To encourage more tourists to come to Madagascar, tourists from Europe, United States or Japan are provided free of charge visas for stays less than 30 days. Besides, the national tourism board as well as regional tourism boards take slowly part to international tourism events to promote the destination Madagascar. Facilitating the reception of tourists at the airport is also one of the measures taken to incite them to visit Madagascar. But such measures are not sufficient to incite tourists to come in droves to breathe the captivating scent of tropical plants, spend days on fine white sandy beaches or wander in tropical forests and bring its reputation back to Madagascar.
The Maki Catta is one of the lemur species that accompany tourists in Malagasy forests Photo: Nicolas C.
Almost five years crisis led to the decline of the heavenly “Grande Île” as a tourist destination by Onja RASAMIMANANA.
adagascar, an island between the Indian Ocean and the Mozambique Channel where exotic plants, endemic animals and endless beautiful beaches work together to create an amazing touristic attraction. Known for being one of the world’s biodiversity hotspot, the island with its very high rate of endemic fauna and flora as well as its fine white sandy beaches and its seas of emerald and turquoise colors does not fall short of the neighboring tourist destination, the island of Mauritius. While thinking of this, the first image that comes in mind is lots of tourists rooming around town, sunbathing on the beach, playing with lemurs while wandering in the rainforest and breathing the captivating scent of exotic plants like vanilla. But reality is totally different in the Grande Île. Indeed, since the beginning of the political crisis in 2009, the number of tourists drastically decreased, since foreigners tend to avoid coming to the island. From more than 375 thousand in 2008, it turned to less than 163 thousand in 2009 though it was supposed to grow around 11% per year. Even if this number slowly increased along the following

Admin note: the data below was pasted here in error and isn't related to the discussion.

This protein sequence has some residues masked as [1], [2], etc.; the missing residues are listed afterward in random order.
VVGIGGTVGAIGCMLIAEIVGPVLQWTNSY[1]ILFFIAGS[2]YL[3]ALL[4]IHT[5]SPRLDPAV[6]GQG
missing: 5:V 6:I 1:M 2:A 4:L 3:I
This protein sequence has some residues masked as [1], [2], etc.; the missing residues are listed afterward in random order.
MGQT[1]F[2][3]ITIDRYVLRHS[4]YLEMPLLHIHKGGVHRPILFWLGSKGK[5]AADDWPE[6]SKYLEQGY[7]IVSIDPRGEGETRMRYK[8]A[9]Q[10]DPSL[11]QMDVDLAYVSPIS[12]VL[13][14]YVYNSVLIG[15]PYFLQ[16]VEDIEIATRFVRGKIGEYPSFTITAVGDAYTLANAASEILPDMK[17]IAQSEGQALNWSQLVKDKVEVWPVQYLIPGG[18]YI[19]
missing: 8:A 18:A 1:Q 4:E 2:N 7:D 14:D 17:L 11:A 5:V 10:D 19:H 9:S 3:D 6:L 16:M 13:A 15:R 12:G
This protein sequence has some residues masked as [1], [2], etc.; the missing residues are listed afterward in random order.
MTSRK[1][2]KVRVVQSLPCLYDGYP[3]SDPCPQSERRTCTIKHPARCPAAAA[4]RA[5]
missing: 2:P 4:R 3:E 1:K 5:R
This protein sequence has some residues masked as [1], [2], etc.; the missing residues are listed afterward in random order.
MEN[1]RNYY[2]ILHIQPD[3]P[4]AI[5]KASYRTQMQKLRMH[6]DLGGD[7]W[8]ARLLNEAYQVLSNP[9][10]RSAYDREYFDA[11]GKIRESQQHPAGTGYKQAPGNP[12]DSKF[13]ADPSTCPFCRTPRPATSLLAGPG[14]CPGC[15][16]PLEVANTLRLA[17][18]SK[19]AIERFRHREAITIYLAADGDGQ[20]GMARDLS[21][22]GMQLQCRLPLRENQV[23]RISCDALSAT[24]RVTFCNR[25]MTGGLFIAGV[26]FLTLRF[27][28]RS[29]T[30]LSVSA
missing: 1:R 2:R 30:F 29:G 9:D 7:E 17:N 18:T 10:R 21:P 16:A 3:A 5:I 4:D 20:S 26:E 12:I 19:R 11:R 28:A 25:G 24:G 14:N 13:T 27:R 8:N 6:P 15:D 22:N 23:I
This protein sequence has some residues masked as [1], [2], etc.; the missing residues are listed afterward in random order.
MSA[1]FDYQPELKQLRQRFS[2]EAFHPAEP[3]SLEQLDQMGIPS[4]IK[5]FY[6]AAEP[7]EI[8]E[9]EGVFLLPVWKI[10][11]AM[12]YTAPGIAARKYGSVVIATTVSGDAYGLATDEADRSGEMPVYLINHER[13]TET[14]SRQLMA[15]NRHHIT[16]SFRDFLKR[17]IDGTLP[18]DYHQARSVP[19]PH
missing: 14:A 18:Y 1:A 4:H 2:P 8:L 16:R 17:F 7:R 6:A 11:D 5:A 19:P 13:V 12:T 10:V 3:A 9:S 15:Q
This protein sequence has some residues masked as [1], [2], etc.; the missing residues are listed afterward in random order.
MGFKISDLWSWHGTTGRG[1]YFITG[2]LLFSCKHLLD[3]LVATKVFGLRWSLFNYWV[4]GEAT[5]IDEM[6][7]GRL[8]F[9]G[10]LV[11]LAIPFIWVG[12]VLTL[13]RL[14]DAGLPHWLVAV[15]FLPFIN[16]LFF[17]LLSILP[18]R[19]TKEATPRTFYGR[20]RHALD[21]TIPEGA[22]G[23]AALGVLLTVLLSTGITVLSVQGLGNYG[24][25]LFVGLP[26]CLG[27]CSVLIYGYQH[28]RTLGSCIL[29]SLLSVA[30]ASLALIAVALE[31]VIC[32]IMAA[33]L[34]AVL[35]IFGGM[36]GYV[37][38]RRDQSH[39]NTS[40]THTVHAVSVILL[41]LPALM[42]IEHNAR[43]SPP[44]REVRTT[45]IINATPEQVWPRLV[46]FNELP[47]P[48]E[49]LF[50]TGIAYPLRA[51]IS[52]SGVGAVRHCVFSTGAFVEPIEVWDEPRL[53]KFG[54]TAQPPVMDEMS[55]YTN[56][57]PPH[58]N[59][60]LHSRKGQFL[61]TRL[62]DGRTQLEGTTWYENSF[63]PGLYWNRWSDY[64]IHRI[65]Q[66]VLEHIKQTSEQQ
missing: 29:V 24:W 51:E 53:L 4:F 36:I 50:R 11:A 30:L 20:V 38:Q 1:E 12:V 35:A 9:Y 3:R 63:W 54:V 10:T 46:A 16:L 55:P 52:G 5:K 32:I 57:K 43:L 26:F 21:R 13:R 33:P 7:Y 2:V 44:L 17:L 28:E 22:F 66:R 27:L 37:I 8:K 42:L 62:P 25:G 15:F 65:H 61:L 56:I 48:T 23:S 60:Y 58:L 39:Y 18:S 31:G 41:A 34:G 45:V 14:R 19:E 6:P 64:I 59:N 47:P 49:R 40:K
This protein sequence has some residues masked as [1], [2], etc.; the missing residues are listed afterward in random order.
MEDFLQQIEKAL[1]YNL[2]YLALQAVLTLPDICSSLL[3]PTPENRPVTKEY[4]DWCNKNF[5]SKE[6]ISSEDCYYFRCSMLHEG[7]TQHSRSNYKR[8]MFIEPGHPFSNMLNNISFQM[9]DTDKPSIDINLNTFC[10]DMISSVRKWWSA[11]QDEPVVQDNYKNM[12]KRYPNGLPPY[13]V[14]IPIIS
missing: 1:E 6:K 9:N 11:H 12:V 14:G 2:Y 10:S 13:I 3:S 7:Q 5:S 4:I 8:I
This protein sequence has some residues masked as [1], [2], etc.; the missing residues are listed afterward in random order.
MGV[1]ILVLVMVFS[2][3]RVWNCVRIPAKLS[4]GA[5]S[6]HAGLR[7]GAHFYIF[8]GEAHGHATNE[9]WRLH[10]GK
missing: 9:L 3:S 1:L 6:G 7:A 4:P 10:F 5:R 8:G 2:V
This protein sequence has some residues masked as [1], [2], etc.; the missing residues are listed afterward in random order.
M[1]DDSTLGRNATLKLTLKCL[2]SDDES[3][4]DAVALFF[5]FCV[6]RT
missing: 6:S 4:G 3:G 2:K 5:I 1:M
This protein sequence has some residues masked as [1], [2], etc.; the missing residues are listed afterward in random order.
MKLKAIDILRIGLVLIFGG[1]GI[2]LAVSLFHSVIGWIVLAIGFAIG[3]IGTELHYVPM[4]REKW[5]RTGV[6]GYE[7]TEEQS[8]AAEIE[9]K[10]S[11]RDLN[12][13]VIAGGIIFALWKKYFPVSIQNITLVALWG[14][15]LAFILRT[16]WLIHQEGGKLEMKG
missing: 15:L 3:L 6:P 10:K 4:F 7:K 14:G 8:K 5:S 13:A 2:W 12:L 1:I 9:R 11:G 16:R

IMS – travel tales
IMS – travel tales
Side effects of crisis on tourism: the Mer d’Emeraude is almost empty in peak of tourism season
Photo: O. Rasamimanana
Sea activities for all tastes •
Whale watching off the shores of Nosy be, Toliary, Taolagnaro or Morondava. The best period is from July 1st to September 30th as it is a specific migration period for whales, which come into the channel of Sainte Marie to mate and give birth Kite and windsurfing in Tuléar with magnificent landscapes, and waves generated by the southern hemisphere swell, in the warm waters of the Indian Ocean. In the Baie des Sakalava, near Antsiranana, windsurfing is a hit: trade winds blow more than six months a year. The best surfing season : from April to late August. Diving: Malagasy waters are among the finest diving spots on the planet. On coasts or at sea, the spots are located in three main areas: Toliary with the the world’s third largest coral reef, Nosy Be and Sainte Marie. Best period : April to mid-January
Wonderful Nature •
80% of endemic plants, among which the ravinala, emblem of the national airline and more than 1000 endemic sepcies of orchids. 85% of endemic animals among which 105 different species of endemic lemurs 6 rainforests in the East : Marojejy, Masoala, Zahamena, Ranomafana, Andringitra and Andohahela. These very old forests contribute to the ecological process, which is vital for the survival of the unique Malagasy biodiversity. 6 strict nature reserves: Tsingy de Bemaraha, Betampona, Lokobe, Tsaratanana, Zahamena, Tsingy de Namoroka For more information: www.madagascar-tourisme.com